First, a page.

• Parent does not have access to hand-held computer (smartphone or tablet)

Information from the National Library of Medicine

To learn more about this study, you or your doctor may contact the study research staff using the contact information provided by the sponsor.

Please refer to this study by its ClinicalTrials.gov identifier (NCT number): NCT03418870


Contacts
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Contact: Rebecca Kriz, MS 925-324-3046 rebecca.kriz@ucsf.edu
Contact: Riya Jacob, BA 415-290-9786 riya.jacob@ucsf.edu

Locations
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United States, California
Community Regional Medical Center Recruiting
Fresno, California, United States, 93721
Contact: Diana Cormier       DCormier@communitymedical.org   
Principal Investigator: Diana Cormier, DNP         
Jacobs Medical Center, UC San Diego Health Not yet recruiting
La Jolla, California, United States, 92037
Contact: Mary Ekno, BSN, RNC-NIC       mekno@ucsd.edu   
Principal Investigator: Jae Kim, MD         
UCSF Benioff Children's Hospital Oakland Recruiting
Oakland, California, United States, 94609
Contact: Holly Christenson       HChris@mail.cho.org   
Principal Investigator: Pricilla Joe         
UCSF Benioff Children's Hospital San Francisco Recruiting
San Francisco, California, United States, 94158
Contact: Katie Millar       katie.millar@ucsf.edu   
Kaiser Permanente - Santa Clara Not yet recruiting
Santa Clara, California, United States, 95051
Contact: Carol Lin, MD    408-851-7114    Carol.K.Lin@kp.org   
Principal Investigator: Carol Lin, MD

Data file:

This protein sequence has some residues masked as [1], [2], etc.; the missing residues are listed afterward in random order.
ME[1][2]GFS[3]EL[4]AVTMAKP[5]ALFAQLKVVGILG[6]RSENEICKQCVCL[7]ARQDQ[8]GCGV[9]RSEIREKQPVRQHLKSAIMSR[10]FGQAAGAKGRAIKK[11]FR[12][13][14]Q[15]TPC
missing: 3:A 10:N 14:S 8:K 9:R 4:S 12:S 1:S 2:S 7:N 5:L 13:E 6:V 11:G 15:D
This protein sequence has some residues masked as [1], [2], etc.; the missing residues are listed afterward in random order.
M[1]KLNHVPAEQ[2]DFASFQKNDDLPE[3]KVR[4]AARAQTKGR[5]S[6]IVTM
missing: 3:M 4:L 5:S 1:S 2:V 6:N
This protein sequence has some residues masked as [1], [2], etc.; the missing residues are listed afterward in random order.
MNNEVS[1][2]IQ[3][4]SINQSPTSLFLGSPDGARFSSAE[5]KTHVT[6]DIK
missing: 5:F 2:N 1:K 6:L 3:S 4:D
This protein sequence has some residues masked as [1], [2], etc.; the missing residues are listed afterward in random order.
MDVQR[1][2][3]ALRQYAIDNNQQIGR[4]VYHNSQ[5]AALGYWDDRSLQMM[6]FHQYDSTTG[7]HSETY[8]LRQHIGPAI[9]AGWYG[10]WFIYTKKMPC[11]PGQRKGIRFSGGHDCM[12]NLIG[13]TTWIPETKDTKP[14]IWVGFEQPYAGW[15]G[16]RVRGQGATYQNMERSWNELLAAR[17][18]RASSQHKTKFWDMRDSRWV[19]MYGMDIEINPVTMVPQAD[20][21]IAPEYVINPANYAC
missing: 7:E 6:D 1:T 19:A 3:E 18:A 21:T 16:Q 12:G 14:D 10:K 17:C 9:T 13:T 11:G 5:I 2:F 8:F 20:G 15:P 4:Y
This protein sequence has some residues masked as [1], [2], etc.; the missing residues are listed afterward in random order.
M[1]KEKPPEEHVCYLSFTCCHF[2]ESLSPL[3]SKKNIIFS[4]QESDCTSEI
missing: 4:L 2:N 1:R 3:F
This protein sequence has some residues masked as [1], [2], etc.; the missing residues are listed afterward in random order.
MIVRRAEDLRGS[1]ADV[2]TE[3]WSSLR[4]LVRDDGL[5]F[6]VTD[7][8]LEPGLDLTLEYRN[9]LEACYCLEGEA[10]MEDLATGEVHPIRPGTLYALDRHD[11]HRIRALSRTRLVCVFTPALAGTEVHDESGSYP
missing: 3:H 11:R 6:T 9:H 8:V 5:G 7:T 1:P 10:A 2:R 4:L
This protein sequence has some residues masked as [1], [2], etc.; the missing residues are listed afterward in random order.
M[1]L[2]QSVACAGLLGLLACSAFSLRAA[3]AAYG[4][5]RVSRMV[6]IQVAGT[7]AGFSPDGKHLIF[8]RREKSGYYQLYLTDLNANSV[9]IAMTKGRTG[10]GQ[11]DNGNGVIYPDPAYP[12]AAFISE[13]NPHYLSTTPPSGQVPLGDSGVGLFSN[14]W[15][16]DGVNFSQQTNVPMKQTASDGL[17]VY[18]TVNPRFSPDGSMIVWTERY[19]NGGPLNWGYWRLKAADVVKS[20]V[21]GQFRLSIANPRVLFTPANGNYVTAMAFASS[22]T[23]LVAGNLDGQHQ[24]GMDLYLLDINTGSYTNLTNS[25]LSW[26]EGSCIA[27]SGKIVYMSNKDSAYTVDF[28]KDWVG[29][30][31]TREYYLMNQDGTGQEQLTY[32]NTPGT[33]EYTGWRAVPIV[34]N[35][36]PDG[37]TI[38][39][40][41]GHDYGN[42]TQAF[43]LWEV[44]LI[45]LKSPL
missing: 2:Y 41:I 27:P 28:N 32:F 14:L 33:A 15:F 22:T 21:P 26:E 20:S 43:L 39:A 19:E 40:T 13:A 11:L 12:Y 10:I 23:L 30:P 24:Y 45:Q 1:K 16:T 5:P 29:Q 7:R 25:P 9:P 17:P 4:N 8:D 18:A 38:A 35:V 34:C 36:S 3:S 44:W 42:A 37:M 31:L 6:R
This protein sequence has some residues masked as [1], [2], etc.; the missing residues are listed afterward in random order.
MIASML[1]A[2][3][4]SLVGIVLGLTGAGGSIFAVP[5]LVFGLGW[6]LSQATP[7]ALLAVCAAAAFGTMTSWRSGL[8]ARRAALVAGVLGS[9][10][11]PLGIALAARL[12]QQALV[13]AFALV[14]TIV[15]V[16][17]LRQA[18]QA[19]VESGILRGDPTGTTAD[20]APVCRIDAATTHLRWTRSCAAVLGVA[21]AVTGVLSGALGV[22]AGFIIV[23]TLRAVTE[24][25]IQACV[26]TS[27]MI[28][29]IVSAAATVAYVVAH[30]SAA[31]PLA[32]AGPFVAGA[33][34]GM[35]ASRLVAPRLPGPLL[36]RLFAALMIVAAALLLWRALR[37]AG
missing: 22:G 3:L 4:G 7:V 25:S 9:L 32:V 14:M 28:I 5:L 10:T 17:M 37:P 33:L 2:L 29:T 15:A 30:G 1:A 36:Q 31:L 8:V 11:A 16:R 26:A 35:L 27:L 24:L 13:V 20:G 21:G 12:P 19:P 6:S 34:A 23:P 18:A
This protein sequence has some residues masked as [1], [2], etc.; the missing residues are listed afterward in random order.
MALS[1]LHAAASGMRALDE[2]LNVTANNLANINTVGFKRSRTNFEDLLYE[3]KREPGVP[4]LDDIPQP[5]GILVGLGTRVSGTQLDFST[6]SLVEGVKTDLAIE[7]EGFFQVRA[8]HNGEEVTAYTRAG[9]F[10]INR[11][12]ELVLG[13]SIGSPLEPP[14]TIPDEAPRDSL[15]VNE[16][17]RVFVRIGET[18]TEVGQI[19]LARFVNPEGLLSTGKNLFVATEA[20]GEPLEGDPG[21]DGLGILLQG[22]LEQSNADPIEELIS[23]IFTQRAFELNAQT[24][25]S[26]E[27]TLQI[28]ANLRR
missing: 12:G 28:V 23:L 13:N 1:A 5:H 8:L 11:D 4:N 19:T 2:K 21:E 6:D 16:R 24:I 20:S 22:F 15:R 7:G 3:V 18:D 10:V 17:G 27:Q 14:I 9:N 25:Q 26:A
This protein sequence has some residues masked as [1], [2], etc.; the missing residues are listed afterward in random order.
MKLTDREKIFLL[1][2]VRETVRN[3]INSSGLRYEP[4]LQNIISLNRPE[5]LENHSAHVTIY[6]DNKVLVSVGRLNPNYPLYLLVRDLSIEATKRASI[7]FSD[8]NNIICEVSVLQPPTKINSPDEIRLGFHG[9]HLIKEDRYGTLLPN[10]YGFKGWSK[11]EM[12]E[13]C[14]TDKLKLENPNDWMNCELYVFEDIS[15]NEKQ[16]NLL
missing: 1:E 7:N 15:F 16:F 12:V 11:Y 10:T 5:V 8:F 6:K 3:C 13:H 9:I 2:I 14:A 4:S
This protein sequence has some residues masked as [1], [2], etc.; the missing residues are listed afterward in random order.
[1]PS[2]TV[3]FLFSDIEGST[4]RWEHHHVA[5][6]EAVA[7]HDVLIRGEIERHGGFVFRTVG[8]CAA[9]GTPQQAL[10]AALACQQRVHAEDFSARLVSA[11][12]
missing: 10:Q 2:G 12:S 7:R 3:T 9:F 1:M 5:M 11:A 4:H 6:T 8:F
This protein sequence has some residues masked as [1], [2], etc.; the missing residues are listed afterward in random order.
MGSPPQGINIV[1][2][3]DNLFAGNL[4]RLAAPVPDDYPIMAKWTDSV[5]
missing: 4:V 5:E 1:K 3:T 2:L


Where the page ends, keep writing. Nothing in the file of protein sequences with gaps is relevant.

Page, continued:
UCLA Medical Center, Santa Monica Recruiting
Santa Monica, California, United States, 90404
Principal Investigator: Valencia Walker, MD         
Principal Investigator: Pamela Miller, PhD, RN         
Sponsors and Collaborators
University of California, San Francisco
University of California, Los Angeles
University of California, San Diego
Kaiser Permanente
Investigators
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Principal Investigator: Linda Franck, RN, PhD Department of Family Care Nursing, California Preterm Birth Initiative, University of California San Francisco
  Study Documents (Full-Text)

Documents provided by Linda Franck, University of California, San Francisco:

Publications:
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Responsible Party: Linda Franck, Professor, Department of Family Health Care Nursing, University of California, San Francisco
ClinicalTrials.gov Identifier: NCT03418870     History of Changes
Other Study ID Numbers: 16-19542
First Posted: February 1, 2018    Key Record Dates
Last Update Posted: July 20, 2018
Last Verified: July 2018
Individual Participant Data (IPD) Sharing Statement:
Plan to Share IPD: No

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Studies a U.S. FDA-regulated Drug Product: No
Studies a U.S. FDA-regulated Device Product: No

Keywords provided by Linda Franck, University of California, San Francisco:
Intensive Care Units, Neonatal
Parents
Mobile application

Additional relevant MeSH terms:
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Premature Birth
Obstetric Labor, Premature
Obstetric Labor Complications
Pregnancy Complications